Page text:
New Feature | Weekly Writing Tips

In an effort to make my blog more stimulating, I’ll be offering weekly writing tips to help aspiring writers improve their skills. What qualifies me to give writing advice? For one, I’m an avid reader and I read with a critical eye. I often find errors in grammar and syntax in professional published novels. In addition, I hold a BA in English and I am a certified English/Language Arts Teacher. I currently serve as an adjunct faculty member at a local community college where I teach essay-writing and literary analysis. I also recently earned my JD  (not that a legal degree inherently makes one a good writer).

Besides all of my fancy credentials, I just love writing and reading. I haven’t really been able to “grow” my blog because I’ve been so busy with school for the last three years. I’m still busy, BUT I am only studying now…not working/studying/stressing, etc.

So far, I’ve brainstormed a number of topics that might work for getting my weekly feature started:

1. Homonyms/Synonyms/Antonyms

2. Passive Voice (How to Avoid It)

3. Essay Planning and Structure

4. Drafting Personal Statements and Cover Letters

5. Descriptive Details

These are the basic topics that I want to cover for now. I’ll also post some sample essays developed for my students. One of my most popular blog posts was one on character essays – Goldilocks, in particular. I didn’t get a ton of comments, but the post continues to garner a ton of views. Another popular post was piece on “Only Daughter” by Sandra Cisneros. Based on the popularity of these posts, I know that students are out there looking for answers that aren’t found in their textbooks.

If you have more ideas for helpful writing tips that you’d like to see posted, please leave a comment below.


Book Review | The Writing Diet: Write Yourself Right-Size by Julia Cameron

dietHow I Found The Writing Diet

The Writing Diet is one of the many books that I have found rather randomly on the book shelves at Barnes and Noble, but I am very glad that I did.

As I was perusing the shelves for a summer read that would help me become more focused on my creative writing, I saw Julia Cameron’s The Writing Diet on the shelf – actually in the diet book section that I happened to stop by on my way to the writing resources area. Cameron is the author of the popular book and creative writing method The Artist’s Way.

I felt as if I had hit the jackpot! I had actually found a book about writing and dieting – or rather, losing weight and expressing one’s creativity. I purchased the book and a nice new journal to go with it.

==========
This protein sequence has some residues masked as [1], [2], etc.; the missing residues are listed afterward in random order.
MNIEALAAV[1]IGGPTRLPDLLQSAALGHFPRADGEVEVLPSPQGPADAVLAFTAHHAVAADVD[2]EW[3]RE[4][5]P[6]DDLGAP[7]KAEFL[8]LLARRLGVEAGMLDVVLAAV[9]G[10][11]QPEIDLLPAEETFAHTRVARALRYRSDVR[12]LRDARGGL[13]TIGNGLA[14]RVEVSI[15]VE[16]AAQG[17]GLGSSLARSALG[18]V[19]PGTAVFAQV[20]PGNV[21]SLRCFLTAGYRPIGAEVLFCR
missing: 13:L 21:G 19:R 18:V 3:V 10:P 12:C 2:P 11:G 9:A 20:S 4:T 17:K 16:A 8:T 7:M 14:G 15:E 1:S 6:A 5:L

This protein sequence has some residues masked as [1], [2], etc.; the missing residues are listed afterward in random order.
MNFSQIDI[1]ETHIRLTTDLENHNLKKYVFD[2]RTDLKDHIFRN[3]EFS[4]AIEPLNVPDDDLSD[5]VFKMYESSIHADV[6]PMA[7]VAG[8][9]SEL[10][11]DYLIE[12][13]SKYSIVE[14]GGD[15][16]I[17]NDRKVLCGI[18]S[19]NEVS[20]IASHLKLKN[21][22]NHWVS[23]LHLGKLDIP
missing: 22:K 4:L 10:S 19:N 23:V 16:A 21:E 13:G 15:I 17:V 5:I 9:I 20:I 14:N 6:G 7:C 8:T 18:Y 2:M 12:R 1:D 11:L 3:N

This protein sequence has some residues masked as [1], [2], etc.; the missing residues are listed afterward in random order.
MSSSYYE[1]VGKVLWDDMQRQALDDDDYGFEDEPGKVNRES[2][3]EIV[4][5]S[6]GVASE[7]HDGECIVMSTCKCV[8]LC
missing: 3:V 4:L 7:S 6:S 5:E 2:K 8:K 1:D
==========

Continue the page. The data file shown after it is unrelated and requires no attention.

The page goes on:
I can honestly say that for anyone who has struggled to lose weight, this book may just be the answer. Julia notes that over the years as her students became more self-aware and increased their personal and creative writing, many lost weight quickly and easily!

How The Writing Diet Has Helped Me

I have always resisted writing down what I eat, but Cameron’s method consists of writing down not only what you eat, but why you eat, can be life-changing for someone like me, who has never been “fat” but is struggling to maintain or lose weight. Or maybe you’ve always been the “big” person and that role has become a comfort to you. Either way, opening up about your emotions through writing can be a big step towards making a change.

The first two parts of Cameron’s method include the following: 1) Morning Pages (writing in the morning as a way to express and identify what is “bugging us”) and 2)taking a daily walk.

These were small, but powerful changes that I have been able to make already. Simply by writing down what I was eating, I discovered that I was eating way too much, often chewing mindlessly when I wasn’t hungry. I was basically eating for strange reasons that had nothing to do with nourishment, such as 1) boredom, 2) to save money (eating for free whenever possible), and 3) eating when I was sad and missed my family and loved ones, or 4) eating when I felt “pressured” in group settings, and so on.

I’ve also increased my daily exercise. Instead of eating and complaining, I write out my goals, frustrations, and my plans and solutions. Immediately after writing, it feels like a burden had been lifted and I am no longer dying for a meal from Cheesecake Factory.

How The Writing Diet Can Help You

Many of you may be skeptical, but I challenge you to ask yourself, how often do you stop and think before you eat? Do you jump up and go to lunch with your co-workers without asking yourself – am I hungry? Or what does my body need for nourishment right now? Most of us simply munch, munch, munch, and then get back to work.